FWC Offers Tips for Living With Alligators

The Florida Fish & Wildlife Conservation Commission (FWC) urges people to keep their distance if they see one. And never feed alligators because it is dangerous and illegal.
The Florida Fish & Wildlife Conservation Commission (FWC) urges people to keep their distance if they see one. And never feed alligators because it is dangerous and illegal. (Photo: FWC)

SEBASTIAN – The American alligator is a conservation success story.

Florida has a healthy and stable alligator population, which is estimated at 1.3 million alligators of every size. They are an important part of Florida’s wetlands, but should be regarded with caution and respect.

Alligators become more active and visible during spring when temperatures rise and their metabolism increases. Although serious injuries caused by alligators are rare in Florida, the Florida Fish and Wildlife Conservation Commission (FWC) recommends taking precautions when having fun in and around the water.

Alligators inhabit all 67 counties in Florida and can be found anywhere there is standing water. Reduce the chances of conflicts with alligators by swimming only in designated swimming areas during daylight hours. Also keep pets on a leash and away from the water.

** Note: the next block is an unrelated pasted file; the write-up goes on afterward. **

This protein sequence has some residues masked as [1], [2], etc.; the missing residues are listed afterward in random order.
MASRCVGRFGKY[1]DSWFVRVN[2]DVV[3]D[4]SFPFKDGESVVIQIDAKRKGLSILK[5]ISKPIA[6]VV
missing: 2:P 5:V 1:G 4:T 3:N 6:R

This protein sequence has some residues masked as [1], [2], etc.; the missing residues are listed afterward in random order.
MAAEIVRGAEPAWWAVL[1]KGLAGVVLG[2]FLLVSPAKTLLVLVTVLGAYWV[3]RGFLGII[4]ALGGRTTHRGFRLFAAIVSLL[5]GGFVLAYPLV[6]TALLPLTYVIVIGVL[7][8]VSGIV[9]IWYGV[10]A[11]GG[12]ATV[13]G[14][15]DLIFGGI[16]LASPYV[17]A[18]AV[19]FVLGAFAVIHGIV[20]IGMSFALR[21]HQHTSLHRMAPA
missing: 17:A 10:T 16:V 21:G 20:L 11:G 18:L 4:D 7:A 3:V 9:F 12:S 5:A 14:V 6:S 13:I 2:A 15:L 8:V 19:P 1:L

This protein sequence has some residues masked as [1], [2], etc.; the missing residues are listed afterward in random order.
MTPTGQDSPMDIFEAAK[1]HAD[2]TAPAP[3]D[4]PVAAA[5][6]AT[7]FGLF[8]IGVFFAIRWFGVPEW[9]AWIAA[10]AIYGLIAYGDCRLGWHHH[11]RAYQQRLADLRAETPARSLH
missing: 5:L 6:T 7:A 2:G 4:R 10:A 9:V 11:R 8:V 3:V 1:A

Because alligators control their body temperature by basking in the sun, they may be easily observed. However, the Florida Fish & Wildlife Conservation Commission (FWC) urges people to keep their distance if they see one. And never feed alligators because it is dangerous and illegal.

Alligator tips by FWC.
Alligator tips by FWC.

The FWC places the highest priority on public safety and administers a Statewide Nuisance Alligator Program to address complaints concerning specific alligators. People concerned about an alligator should call the FWC’s toll-free Nuisance Alligator Hotline at 866-FWC-GATOR (392-4286).

SNAP uses contracted nuisance alligator trappers throughout the state to remove alligators 4 feet in length or greater that are believed to pose a threat to people, pets or property. The FWC also works diligently to keep Floridians and visitors informed, including providing advice about Living with Alligators.

Learn more about alligators at MyFWC.com/Alligator.

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About Andy Hodges
Andy Hodges was born in Annapolis, Maryland and raised in Jupiter, Florida. Andy has been a radio & TV personality since the 1980s. He has worked for WLIZ, WFLX-FOX 29, WIRK, WIXI, WKSY, WRMF, and WJNO to name a few. After spending 7 years in Atlanta, Georgia during the 1990s, Andy returned to Florida and settled in the small town of Sebastian in 2000. In 2005, he returned to the broadcasting news sector and eventually joined our news team in 2016 as editor in chief. Andy's family has lived in Sebastian for more than 45 years.